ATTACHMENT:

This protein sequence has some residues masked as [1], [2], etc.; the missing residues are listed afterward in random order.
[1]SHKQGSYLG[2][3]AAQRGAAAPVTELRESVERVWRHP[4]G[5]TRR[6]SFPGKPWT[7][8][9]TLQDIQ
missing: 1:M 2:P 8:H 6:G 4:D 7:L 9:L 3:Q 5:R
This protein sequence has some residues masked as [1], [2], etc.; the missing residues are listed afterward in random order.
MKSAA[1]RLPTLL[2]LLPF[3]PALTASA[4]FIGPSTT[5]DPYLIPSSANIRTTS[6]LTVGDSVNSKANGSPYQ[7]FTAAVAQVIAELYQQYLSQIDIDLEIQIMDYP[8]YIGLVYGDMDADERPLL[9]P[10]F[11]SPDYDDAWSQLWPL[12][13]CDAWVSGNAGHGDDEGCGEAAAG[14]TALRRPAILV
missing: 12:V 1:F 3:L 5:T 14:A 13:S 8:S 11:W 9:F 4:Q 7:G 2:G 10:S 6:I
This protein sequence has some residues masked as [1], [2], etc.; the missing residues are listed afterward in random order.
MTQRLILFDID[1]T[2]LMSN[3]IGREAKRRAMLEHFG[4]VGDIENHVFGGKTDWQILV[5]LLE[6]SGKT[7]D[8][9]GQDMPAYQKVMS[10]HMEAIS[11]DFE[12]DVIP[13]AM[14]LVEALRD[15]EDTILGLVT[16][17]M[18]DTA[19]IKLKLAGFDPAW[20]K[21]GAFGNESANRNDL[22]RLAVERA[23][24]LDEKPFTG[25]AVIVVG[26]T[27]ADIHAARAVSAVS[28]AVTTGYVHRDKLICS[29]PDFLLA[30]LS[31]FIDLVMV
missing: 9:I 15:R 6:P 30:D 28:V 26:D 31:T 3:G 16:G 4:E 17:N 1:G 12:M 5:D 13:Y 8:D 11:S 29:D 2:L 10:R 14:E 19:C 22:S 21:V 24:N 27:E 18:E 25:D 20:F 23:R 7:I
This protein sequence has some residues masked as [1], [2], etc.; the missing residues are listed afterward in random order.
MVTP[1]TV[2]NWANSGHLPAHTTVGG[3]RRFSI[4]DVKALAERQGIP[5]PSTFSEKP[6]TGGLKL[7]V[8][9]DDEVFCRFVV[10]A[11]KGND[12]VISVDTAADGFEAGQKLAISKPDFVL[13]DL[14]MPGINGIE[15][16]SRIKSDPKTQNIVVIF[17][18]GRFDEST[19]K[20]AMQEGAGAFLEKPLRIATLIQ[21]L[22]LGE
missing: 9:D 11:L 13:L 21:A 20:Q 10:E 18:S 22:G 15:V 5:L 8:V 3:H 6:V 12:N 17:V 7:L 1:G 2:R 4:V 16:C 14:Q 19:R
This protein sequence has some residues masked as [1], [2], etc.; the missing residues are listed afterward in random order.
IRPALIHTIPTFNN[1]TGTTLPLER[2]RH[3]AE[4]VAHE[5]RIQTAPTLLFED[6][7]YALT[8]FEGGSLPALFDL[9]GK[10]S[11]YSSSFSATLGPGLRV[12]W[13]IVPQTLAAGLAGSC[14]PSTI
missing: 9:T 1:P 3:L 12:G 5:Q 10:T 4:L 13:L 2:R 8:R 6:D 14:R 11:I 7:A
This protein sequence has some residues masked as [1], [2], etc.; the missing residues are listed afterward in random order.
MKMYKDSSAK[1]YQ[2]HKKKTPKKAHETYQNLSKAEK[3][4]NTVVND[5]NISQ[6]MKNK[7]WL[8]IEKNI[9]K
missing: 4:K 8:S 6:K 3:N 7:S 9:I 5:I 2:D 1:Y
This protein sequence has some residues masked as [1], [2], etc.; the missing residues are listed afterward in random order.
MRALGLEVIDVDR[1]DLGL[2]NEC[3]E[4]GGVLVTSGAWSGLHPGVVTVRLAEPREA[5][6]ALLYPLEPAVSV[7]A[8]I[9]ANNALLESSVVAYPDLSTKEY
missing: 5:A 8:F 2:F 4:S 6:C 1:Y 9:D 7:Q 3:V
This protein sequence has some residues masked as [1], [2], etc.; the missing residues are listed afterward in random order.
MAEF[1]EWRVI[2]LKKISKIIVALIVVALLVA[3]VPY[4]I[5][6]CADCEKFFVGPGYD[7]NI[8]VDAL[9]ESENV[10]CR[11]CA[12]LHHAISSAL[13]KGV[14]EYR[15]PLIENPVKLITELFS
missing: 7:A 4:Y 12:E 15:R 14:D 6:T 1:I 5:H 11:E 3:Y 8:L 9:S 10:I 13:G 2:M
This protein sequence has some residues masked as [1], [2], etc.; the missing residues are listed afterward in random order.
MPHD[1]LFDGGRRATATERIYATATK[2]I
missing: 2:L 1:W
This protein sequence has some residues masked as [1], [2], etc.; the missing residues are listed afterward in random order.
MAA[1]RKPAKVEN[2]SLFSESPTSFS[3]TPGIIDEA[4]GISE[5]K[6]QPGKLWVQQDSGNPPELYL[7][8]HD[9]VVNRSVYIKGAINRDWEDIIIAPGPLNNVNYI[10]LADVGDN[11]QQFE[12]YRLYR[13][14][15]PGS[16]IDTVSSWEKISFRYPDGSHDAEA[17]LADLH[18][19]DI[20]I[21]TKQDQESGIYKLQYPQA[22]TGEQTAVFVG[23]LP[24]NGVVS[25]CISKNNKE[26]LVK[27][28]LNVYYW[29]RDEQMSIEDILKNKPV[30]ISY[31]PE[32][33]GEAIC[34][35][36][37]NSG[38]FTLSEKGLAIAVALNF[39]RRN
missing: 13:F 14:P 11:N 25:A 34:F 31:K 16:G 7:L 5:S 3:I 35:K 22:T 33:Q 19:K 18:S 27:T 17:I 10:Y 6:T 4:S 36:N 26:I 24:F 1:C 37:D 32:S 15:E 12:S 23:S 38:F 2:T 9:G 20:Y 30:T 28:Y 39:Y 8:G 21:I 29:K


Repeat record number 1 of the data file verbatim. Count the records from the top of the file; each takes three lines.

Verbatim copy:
This protein sequence has some residues masked as [1], [2], etc.; the missing residues are listed afterward in random order.
[1]SHKQGSYLG[2][3]AAQRGAAAPVTELRESVERVWRHP[4]G[5]TRR[6]SFPGKPWT[7][8][9]TLQDIQ
missing: 1:M 2:P 8:H 6:G 4:D 7:L 9:L 3:Q 5:R